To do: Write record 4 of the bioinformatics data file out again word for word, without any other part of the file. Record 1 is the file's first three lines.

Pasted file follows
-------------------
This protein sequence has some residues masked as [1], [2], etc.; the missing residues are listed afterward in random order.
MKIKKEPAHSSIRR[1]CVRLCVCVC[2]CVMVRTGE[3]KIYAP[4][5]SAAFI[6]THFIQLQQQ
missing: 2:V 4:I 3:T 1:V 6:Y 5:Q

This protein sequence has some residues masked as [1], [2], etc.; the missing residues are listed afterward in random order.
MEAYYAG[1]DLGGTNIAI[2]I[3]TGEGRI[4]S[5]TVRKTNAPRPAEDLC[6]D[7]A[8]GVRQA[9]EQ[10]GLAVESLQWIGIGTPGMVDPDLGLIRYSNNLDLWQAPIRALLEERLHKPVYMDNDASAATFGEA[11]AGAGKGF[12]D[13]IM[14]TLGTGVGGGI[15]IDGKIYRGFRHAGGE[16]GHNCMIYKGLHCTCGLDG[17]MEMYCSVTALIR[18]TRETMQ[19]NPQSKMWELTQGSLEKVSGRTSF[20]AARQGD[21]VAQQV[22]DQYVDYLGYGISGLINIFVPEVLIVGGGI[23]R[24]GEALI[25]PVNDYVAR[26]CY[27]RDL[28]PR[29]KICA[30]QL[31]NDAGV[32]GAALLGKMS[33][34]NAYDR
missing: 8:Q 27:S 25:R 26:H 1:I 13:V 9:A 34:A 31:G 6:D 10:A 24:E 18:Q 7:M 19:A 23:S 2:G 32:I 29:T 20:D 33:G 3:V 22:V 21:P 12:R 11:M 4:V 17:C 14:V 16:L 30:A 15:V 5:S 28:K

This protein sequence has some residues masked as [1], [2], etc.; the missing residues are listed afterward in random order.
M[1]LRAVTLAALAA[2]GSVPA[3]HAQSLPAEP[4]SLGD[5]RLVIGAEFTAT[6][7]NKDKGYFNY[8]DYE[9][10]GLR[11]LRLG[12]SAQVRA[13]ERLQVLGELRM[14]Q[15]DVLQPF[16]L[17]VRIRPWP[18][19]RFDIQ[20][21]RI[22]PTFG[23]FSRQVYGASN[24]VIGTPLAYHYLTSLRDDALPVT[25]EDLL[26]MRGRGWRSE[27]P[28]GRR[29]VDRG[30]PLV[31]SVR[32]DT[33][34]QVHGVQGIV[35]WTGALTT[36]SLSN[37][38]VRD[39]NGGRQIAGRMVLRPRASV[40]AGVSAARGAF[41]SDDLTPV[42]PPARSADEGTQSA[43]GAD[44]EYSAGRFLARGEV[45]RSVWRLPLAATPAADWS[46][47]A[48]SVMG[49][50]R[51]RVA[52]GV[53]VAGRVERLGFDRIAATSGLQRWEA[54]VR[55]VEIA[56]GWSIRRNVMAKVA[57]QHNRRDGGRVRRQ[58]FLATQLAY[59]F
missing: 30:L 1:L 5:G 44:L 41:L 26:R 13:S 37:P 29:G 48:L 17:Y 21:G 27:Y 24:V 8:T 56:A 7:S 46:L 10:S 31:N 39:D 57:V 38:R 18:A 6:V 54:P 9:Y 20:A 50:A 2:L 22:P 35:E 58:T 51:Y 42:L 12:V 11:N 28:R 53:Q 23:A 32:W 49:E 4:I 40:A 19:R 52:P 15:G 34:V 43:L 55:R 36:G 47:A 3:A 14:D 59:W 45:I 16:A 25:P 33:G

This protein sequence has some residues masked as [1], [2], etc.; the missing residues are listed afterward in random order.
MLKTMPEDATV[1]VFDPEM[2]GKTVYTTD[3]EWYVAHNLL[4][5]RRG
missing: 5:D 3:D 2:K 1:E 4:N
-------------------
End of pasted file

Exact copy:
This protein sequence has some residues masked as [1], [2], etc.; the missing residues are listed afterward in random order.
MLKTMPEDATV[1]VFDPEM[2]GKTVYTTD[3]EWYVAHNLL[4][5]RRG
missing: 5:D 3:D 2:K 1:E 4:N